Most of the time when we talk about "population" it's in reference to how many people live in a place. But that doesn't necessarily give the best sense of how many people frequent that city/town/village.
For example: the city of Albany's population on weekdays increases almost 67 percent during weekdays, according to Census Bureau estimates.
So, to get a better sense of how the population "tide" drifts around the Capital Region on a weekday, we thought it'd be interesting to pull daytime population numbers for cities, towns, and villages around the Capital Region -- and then rank and map them.
Both a map and table are in large-format above -- scroll all the way up.
A few things
+ It's not surprising that the city of Albany tops the list for biggest daytime population swing -- its downtown is full of offices, including the ESP. And it also has the Harriman office campus uptown. But we were a little taken aback by the how large the difference is -- an increase of 2/3!
The large swing is a boon for a city. But it also points to some of the challenges -- like parking and maintaining infrastructure for all those additional daytime workers.
+ Again, Colonie and Saratoga Springs' spots near the top aren't much of a surprise. But check out tiny Ballston Spa representing with a 21 percent increase.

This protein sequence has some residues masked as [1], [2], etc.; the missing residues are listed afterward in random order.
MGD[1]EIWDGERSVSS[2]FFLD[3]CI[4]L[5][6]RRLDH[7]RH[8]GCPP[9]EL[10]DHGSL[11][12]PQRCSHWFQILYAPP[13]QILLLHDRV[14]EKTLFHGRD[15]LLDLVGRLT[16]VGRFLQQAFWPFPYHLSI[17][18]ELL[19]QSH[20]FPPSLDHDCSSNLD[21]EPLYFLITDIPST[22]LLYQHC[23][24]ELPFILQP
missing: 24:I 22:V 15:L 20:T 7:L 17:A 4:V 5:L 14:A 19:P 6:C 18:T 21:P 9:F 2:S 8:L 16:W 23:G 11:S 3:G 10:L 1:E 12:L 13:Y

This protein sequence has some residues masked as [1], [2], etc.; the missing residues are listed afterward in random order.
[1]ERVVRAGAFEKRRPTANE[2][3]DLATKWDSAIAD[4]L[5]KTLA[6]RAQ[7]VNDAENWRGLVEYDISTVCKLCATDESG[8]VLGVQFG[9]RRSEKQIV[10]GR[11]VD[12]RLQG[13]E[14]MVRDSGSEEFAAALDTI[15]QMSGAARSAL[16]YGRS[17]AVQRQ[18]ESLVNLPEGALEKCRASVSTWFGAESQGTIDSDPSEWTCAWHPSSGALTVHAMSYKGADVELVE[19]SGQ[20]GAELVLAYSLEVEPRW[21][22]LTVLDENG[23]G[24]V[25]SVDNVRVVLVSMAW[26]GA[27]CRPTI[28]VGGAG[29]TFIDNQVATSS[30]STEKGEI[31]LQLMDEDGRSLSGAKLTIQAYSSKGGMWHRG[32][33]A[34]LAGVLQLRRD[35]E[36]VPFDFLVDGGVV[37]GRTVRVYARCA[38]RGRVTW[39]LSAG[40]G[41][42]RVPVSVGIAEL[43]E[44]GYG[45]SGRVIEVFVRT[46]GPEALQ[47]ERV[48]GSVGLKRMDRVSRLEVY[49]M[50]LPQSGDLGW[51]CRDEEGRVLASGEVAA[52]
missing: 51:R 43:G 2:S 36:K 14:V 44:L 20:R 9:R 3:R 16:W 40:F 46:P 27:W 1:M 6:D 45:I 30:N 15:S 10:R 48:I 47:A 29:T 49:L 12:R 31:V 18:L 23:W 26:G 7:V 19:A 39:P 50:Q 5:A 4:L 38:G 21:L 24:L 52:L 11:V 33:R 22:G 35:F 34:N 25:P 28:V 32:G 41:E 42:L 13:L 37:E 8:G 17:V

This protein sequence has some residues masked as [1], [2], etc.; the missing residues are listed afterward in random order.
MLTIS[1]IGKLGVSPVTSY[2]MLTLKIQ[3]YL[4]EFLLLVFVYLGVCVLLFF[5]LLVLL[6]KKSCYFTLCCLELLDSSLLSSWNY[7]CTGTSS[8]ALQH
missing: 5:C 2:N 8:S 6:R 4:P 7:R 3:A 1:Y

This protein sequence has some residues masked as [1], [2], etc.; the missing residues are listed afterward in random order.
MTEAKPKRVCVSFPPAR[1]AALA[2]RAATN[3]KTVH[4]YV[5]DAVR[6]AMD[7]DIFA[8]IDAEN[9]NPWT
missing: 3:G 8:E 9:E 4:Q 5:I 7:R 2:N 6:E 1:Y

+ Conversely, we expected Troy and Schenectady to both have bigger daytime increases. Especially Troy -- its downtown always seems packed during the daytime.
+ The fact that suburban places like New Scotland lose a lot of their population during the day isn't unexpected. But Cohoes and Watervliet -- more urban places in the Capital Region core -- also see large daytime decreases.
+ These numbers are based on 5-year estimates from 2006-2010 (explained below). We have feeling the next set of estimates will show Malta -- with the GloFo fab -- swinging closer to the break-even mark, if not into the positive.
Data and acknowledgements
+ All population and commuter data are from the US Census Bureau. The numbers are from the 5-year estimates for the American Community Survey 2006-2010. These are estimates, and for some of the smaller population places, the margins of error do start to grow, so a grain or two of salt to keep in mind.
+ We had this idea to build the map after reading Kenneth C. Crowe II's recent story in the Times Union. So, a tip of the hat to him.
+ And thanks to Inquiron for the super-easy-to-use shapefile to KML converter.
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